Meanwhile, town planning allows for ‘human kennels’ in inner city precincts, and 180 square metre house blocks in suburbs some with common side walls, in certain circumstances. There is no longer a need for greenspace in developments, in some town plans. However, it is noted that there are still 6 models for housing development in South East Queensland.  Community plans in councils are no longer considered, despite legislation for public participation for a community vision. So, the issue might be community vigil and enforcement, not more laws.

In 2019, the federal government made direct funding to states and cities for City Deals and Transformative cities programs. Although the transformation deal concentrates on rapid transport, there concern that other important issues are overshadowed by the shiny new toys in Treasury. These deals do not get vetted by the Council of Australian Governments (COAG) process where all states meet with federal to decide 10 fundamental policies across Australia.  Instead COAG made a statement to open up North Queensland and the Cape to urban development. This is now possible because the Wild Rivers Legislation is all but repealed, so intact ecosystems in the hot tropics are up for sale for urban development in our severe climate zone.

City deals, in comparison, had some input from civil society apart from big business, so there are more promising expectations at local levels.  There are extra incentives for innovation to tackle multiple-dimension local opportunities.

Dr Barbara Norman is Australia’s UNAA Goodwill Ambassador for Cities SDG 11. She is based in ANU in Canberra, after a career and international postings focussing on Sustainable cities, Shelter for All, and regenerative human settlements.  There are a range of other outstanding women in Urban Habitat Professions, and 100 womens’ names were documented for Queensland Parliament.

What are our concerns for the future? Water supply and carrying capacity for food, social infrastructure like schools, hospitals and essential transport hubs, adequate and appropriate housing fro vulnerable people (including those with one pay day away from homelessness), social justice for ageing populations, and human health from climate change impacts.  While 160,000 more homes in Queensland face sea inundation this decade there are more developments being approved in prone areas – sea level rise, flood in estuaries and low lying zones, fire risk in drought times, and cyclone zones.   This begs the question of liabilities for inappropriate approvals, care by designers, care by builders and surveillance by building certifiers, and awareness and trust by the end user of the processes.  Trust in new buildings is at an all-time low, as young apartments are demolished resulting from bad workmanship and greed of developers.   Investment in 1980s and 1990s built housing is recommended and those by owner builders, who care about standards and precautionary systems.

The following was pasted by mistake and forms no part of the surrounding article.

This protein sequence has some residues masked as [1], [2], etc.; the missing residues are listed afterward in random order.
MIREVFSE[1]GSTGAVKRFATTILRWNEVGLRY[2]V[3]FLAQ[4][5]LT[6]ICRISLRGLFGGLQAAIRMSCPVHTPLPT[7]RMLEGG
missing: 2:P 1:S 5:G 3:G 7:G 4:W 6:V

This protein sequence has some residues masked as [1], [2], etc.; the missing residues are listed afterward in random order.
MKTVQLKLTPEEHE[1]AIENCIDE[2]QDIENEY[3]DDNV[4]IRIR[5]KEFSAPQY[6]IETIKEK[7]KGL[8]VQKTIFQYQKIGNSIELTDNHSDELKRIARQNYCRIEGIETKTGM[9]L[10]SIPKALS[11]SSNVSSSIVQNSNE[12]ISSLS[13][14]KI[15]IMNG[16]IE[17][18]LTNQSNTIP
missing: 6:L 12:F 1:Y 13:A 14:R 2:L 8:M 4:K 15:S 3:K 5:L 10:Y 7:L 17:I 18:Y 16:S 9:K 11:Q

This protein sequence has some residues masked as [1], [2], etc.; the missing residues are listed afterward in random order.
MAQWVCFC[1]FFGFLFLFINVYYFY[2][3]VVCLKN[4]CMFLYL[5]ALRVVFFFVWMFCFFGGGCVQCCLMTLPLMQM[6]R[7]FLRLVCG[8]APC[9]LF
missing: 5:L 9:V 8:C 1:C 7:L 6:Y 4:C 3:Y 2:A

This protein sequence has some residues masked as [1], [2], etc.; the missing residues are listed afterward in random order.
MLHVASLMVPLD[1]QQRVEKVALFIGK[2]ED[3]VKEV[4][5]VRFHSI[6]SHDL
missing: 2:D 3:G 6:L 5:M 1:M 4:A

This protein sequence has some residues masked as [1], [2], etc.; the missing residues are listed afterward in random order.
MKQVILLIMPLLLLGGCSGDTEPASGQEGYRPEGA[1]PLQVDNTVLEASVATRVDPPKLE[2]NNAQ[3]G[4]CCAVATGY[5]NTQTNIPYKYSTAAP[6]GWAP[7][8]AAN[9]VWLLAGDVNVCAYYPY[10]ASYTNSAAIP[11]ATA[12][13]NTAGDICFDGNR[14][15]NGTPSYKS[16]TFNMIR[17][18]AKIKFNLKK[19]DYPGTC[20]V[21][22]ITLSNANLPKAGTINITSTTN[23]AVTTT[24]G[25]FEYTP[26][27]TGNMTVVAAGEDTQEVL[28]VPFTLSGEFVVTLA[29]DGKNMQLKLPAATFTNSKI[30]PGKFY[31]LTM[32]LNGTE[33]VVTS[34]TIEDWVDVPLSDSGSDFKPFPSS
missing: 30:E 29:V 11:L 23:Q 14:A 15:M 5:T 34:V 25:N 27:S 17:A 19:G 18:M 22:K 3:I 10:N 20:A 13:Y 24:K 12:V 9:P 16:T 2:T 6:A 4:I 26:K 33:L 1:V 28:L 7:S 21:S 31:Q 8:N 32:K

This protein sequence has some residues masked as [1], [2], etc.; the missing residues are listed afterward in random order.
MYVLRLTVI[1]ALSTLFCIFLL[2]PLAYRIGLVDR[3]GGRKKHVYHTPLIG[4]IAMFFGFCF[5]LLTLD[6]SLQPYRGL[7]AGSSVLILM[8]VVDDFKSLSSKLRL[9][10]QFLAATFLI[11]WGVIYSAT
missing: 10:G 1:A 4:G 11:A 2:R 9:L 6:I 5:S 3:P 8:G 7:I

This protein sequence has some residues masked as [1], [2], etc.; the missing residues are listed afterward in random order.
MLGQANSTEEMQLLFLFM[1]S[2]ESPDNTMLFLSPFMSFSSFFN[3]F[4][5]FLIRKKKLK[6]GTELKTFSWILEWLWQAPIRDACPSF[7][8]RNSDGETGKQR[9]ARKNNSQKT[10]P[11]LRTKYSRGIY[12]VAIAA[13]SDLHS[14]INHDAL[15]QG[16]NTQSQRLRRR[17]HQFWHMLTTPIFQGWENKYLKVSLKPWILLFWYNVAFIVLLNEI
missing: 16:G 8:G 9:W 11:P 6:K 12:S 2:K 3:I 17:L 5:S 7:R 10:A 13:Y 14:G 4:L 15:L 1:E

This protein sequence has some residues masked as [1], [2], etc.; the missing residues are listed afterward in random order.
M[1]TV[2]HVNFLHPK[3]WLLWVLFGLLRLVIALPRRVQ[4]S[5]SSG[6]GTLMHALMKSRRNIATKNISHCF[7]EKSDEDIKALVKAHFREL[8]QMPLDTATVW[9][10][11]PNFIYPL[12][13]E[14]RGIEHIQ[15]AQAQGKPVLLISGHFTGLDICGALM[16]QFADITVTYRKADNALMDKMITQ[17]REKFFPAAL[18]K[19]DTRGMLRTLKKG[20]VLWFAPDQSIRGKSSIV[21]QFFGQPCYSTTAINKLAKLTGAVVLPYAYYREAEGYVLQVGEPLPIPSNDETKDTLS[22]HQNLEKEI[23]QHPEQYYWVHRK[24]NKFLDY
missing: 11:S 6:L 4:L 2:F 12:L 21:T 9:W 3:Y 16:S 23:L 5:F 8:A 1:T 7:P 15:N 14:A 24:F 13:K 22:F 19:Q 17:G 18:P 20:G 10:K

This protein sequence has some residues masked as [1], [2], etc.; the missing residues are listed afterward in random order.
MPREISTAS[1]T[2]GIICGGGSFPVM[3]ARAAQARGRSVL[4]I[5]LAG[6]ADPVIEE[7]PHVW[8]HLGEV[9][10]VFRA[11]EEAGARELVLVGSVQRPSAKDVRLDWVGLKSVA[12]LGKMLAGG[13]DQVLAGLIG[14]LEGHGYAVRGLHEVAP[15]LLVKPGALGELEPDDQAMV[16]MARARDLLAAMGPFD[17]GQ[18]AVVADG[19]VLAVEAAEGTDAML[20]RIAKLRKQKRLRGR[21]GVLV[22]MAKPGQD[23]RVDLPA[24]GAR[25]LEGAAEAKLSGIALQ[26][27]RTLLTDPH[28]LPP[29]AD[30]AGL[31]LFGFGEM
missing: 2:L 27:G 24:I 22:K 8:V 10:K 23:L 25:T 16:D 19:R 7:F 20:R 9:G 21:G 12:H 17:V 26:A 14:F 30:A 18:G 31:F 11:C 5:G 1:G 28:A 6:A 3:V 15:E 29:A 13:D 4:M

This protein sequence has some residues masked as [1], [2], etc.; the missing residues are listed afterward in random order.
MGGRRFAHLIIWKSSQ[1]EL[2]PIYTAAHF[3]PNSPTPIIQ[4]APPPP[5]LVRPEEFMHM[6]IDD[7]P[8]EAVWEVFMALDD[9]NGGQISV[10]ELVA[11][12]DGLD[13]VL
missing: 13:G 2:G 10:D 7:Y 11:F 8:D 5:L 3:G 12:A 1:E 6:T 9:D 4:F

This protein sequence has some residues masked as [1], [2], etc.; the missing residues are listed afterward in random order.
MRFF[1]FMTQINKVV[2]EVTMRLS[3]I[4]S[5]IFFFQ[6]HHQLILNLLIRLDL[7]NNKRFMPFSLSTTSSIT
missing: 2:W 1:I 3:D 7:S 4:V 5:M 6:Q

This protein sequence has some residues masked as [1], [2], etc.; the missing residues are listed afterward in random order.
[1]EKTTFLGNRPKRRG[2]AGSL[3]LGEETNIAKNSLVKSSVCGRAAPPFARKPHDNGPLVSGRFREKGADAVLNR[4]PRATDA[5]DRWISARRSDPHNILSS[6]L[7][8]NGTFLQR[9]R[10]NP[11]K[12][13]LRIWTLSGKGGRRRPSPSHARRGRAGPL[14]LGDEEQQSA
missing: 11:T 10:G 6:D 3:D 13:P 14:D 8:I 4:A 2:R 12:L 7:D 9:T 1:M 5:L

Should you require more detailed information or reports substantiating these statements, please feel free to contact me. Please feel free to cherry-pick and summarise this statement for your audiences.

NCWQ Environment Report: November 2019

By Pat Pepper,NCWQ Environment Adviser

The Problem: Too much water or more often not enough is a perennial problem in Australia. Recently billions of megalitres (ML) of water flooded out to sea while major parts of southern Queensland, NSW, and South Australia remained in extreme drought. Feb 2019 The situation remains dire for some regional areas. Will our extreme climate variability get worse with climate change?

In addition to being a waste, flood water pouring into the sea can cause environmental damage. e.g. Since 2014, many reefs in the northern, central and southern regions of the Great Barrier Reef Marine Park have been affected by a range of disturbances, including freshwater flood plumes. Great Barrier Reef Marine Park Authority 2019, Great Barrier Reef Outlook Report 2019: In Brief, GBRMPA, Townsville.

Regional towns are running out of water with dam levels dangerously low e.g. Current level and volume for Stanthorpe are 17% and 351 megalitres (ML) and, based on latest data and targeted usage, expected to run out in December 2019/January 2020.  The drought is having a devastating effect on vineyards, fruit and vegetable crops in the area.